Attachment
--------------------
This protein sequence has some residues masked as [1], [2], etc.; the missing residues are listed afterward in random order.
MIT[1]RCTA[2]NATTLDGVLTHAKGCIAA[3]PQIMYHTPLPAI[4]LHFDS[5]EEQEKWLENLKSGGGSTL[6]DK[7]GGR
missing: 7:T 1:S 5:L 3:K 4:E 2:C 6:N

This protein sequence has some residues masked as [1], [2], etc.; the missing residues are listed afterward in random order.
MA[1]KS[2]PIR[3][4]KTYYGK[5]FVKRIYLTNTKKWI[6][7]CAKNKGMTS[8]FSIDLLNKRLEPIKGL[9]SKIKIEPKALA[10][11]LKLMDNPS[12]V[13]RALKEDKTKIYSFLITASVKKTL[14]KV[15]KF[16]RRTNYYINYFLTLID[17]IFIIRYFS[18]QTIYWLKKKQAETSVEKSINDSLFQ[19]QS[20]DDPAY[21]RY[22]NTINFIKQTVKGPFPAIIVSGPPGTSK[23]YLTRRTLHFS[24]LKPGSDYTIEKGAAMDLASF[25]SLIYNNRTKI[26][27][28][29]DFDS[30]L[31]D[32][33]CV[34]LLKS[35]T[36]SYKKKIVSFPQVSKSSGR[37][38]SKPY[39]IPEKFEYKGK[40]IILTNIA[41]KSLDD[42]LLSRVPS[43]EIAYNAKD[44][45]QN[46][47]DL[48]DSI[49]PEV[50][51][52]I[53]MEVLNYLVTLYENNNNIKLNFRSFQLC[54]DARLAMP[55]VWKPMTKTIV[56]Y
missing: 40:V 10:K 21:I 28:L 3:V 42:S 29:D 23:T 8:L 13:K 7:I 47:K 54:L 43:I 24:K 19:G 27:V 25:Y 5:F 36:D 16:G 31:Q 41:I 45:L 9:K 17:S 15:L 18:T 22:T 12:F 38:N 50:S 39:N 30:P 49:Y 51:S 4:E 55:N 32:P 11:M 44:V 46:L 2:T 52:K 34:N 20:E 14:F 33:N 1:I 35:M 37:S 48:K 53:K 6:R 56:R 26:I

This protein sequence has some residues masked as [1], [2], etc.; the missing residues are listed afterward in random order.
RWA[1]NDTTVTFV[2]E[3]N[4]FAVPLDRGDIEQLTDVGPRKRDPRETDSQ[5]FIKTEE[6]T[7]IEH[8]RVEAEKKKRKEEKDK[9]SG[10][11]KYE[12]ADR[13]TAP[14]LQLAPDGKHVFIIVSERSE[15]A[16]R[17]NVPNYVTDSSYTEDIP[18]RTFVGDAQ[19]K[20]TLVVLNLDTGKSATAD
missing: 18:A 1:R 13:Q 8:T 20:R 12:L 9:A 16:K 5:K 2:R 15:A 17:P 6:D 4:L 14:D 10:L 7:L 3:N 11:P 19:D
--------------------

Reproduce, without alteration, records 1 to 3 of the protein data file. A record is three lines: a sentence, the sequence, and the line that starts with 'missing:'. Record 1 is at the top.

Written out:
This protein sequence has some residues masked as [1], [2], etc.; the missing residues are listed afterward in random order.
MIT[1]RCTA[2]NATTLDGVLTHAKGCIAA[3]PQIMYHTPLPAI[4]LHFDS[5]EEQEKWLENLKSGGGSTL[6]DK[7]GGR
missing: 7:T 1:S 5:L 3:K 4:E 2:C 6:N

This protein sequence has some residues masked as [1], [2], etc.; the missing residues are listed afterward in random order.
MA[1]KS[2]PIR[3][4]KTYYGK[5]FVKRIYLTNTKKWI[6][7]CAKNKGMTS[8]FSIDLLNKRLEPIKGL[9]SKIKIEPKALA[10][11]LKLMDNPS[12]V[13]RALKEDKTKIYSFLITASVKKTL[14]KV[15]KF[16]RRTNYYINYFLTLID[17]IFIIRYFS[18]QTIYWLKKKQAETSVEKSINDSLFQ[19]QS[20]DDPAY[21]RY[22]NTINFIKQTVKGPFPAIIVSGPPGTSK[23]YLTRRTLHFS[24]LKPGSDYTIEKGAAMDLASF[25]SLIYNNRTKI[26][27][28][29]DFDS[30]L[31]D[32][33]CV[34]LLKS[35]T[36]SYKKKIVSFPQVSKSSGR[37][38]SKPY[39]IPEKFEYKGK[40]IILTNIA[41]KSLDD[42]LLSRVPS[43]EIAYNAKD[44][45]QN[46][47]DL[48]DSI[49]PEV[50][51][52]I[53]MEVLNYLVTLYENNNNIKLNFRSFQLC[54]DARLAMP[55]VWKPMTKTIV[56]Y
missing: 40:V 10:K 21:I 28:L 3:V 42:S 29:D 23:T 8:L 13:K 7:I 47:K 54:L 43:I 24:K 19:G 27:V 25:Y 5:F 36:D 16:G 31:Q 41:I 45:L 9:K 17:S 15:L 18:T 22:T 12:F 38:N 50:S 39:N 30:P 49:Y 51:S 4:E 55:N 32:P 11:M 44:V 46:L 2:T 52:K 34:N 20:E 14:F 33:N 1:I 35:M 37:S 48:K 53:K 6:R 56:R 26:I

This protein sequence has some residues masked as [1], [2], etc.; the missing residues are listed afterward in random order.
RWA[1]NDTTVTFV[2]E[3]N[4]FAVPLDRGDIEQLTDVGPRKRDPRETDSQ[5]FIKTEE[6]T[7]IEH[8]RVEAEKKKRKEEKDK[9]SG[10][11]KYE[12]ADR[13]TAP[14]LQLAPDGKHVFIIVSERSE[15]A[16]R[17]NVPNYVTDSSYTEDIP[18]RTFVGDAQ[19]K[20]TLVVLNLDTGKSATAD
missing: 18:A 1:R 13:Q 8:T 20:R 12:L 9:A 16:K 5:K 2:R 15:A 17:P 6:D 4:L 14:D 10:L 7:L 3:N 11:P 19:D